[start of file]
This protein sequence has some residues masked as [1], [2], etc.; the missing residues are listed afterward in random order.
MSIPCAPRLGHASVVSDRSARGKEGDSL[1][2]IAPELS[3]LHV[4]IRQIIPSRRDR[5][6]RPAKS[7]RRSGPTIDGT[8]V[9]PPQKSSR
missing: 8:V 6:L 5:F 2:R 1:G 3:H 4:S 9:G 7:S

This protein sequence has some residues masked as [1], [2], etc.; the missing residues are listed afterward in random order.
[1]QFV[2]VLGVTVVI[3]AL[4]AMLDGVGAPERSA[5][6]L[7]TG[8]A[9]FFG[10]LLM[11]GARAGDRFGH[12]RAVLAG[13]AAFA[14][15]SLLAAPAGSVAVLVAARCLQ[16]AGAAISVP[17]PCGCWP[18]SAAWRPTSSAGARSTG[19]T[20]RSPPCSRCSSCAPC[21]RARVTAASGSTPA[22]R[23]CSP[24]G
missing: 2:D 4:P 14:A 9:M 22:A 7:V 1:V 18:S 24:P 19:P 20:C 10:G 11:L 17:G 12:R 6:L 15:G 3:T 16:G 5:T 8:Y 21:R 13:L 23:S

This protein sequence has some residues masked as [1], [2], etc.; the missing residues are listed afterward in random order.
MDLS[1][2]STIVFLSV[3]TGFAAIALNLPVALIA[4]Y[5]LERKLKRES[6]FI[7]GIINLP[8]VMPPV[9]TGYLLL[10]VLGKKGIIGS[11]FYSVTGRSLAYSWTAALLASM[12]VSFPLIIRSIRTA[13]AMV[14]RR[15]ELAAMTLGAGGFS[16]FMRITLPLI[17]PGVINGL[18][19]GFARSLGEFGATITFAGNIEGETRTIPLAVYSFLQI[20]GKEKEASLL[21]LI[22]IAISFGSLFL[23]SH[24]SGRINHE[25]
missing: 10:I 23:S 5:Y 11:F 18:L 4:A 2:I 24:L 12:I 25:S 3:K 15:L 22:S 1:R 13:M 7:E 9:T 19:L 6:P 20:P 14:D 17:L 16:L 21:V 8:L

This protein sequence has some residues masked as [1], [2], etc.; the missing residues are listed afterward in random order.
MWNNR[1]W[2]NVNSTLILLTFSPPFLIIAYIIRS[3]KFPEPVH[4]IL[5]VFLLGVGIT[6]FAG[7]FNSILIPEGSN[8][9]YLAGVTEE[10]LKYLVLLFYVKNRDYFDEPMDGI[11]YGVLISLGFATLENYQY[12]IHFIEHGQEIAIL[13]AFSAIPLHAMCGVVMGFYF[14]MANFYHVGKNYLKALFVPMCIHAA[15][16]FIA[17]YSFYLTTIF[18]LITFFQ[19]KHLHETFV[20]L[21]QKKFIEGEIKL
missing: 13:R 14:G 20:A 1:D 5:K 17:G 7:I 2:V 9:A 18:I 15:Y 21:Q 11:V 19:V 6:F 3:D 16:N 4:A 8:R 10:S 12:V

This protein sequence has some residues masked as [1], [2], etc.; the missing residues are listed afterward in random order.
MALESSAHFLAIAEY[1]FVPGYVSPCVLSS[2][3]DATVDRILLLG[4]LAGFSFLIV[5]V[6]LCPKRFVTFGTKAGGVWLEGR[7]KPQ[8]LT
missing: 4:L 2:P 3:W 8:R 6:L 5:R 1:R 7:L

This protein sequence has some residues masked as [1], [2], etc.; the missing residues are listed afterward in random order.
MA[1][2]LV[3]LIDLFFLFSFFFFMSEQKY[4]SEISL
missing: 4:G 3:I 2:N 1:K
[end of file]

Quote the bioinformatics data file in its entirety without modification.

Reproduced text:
This protein sequence has some residues masked as [1], [2], etc.; the missing residues are listed afterward in random order.
MSIPCAPRLGHASVVSDRSARGKEGDSL[1][2]IAPELS[3]LHV[4]IRQIIPSRRDR[5][6]RPAKS[7]RRSGPTIDGT[8]V[9]PPQKSSR
missing: 8:V 6:L 5:F 2:R 1:G 3:H 4:S 9:G 7:S

This protein sequence has some residues masked as [1], [2], etc.; the missing residues are listed afterward in random order.
[1]QFV[2]VLGVTVVI[3]AL[4]AMLDGVGAPERSA[5][6]L[7]TG[8]A[9]FFG[10]LLM[11]GARAGDRFGH[12]RAVLAG[13]AAFA[14][15]SLLAAPAGSVAVLVAARCLQ[16]AGAAISVP[17]PCGCWP[18]SAAWRPTSSAGARSTG[19]T[20]RSPPCSRCSSCAPC[21]RARVTAASGSTPA[22]R[23]CSP[24]G
missing: 2:D 4:P 14:A 9:M 22:A 7:V 1:V 18:S 24:P 19:P 20:C 10:G 11:L 17:G 12:R 6:L 15:G 3:T 16:G 5:T 8:Y 21:R 13:L 23:S

This protein sequence has some residues masked as [1], [2], etc.; the missing residues are listed afterward in random order.
MDLS[1][2]STIVFLSV[3]TGFAAIALNLPVALIA[4]Y[5]LERKLKRES[6]FI[7]GIINLP[8]VMPPV[9]TGYLLL[10]VLGKKGIIGS[11]FYSVTGRSLAYSWTAALLASM[12]VSFPLIIRSIRTA[13]AMV[14]RR[15]ELAAMTLGAGGFS[16]FMRITLPLI[17]PGVINGL[18][19]GFARSLGEFGATITFAGNIEGETRTIPLAVYSFLQI[20]GKEKEASLL[21]LI[22]IAISFGSLFL[23]SH[24]SGRINHE[25]
missing: 10:I 23:S 5:Y 11:F 18:L 4:A 2:I 24:L 12:I 25:S 3:K 15:L 22:S 1:R 13:M 7:E 9:T 19:L 6:P 20:P 14:D 17:L 16:L 21:V 8:L

This protein sequence has some residues masked as [1], [2], etc.; the missing residues are listed afterward in random order.
MWNNR[1]W[2]NVNSTLILLTFSPPFLIIAYIIRS[3]KFPEPVH[4]IL[5]VFLLGVGIT[6]FAG[7]FNSILIPEGSN[8][9]YLAGVTEE[10]LKYLVLLFYVKNRDYFDEPMDGI[11]YGVLISLGFATLENYQY[12]IHFIEHGQEIAIL[13]AFSAIPLHAMCGVVMGFYF[14]MANFYHVGKNYLKALFVPMCIHAA[15][16]FIA[17]YSFYLTTIF[18]LITFFQ[19]KHLHETFV[20]L[21]QKKFIEGEIKL
missing: 13:R 14:G 20:A 1:D 5:K 17:G 7:I 2:V 9:A 18:I 15:Y 21:Q 11:V 19:V 6:F 3:D 16:N 4:A 8:R 10:S 12:V

This protein sequence has some residues masked as [1], [2], etc.; the missing residues are listed afterward in random order.
MALESSAHFLAIAEY[1]FVPGYVSPCVLSS[2][3]DATVDRILLLG[4]LAGFSFLIV[5]V[6]LCPKRFVTFGTKAGGVWLEGR[7]KPQ[8]LT
missing: 4:L 2:P 3:W 8:R 6:L 5:R 1:R 7:L

This protein sequence has some residues masked as [1], [2], etc.; the missing residues are listed afterward in random order.
MA[1][2]LV[3]LIDLFFLFSFFFFMSEQKY[4]SEISL
missing: 4:G 3:I 2:N 1:K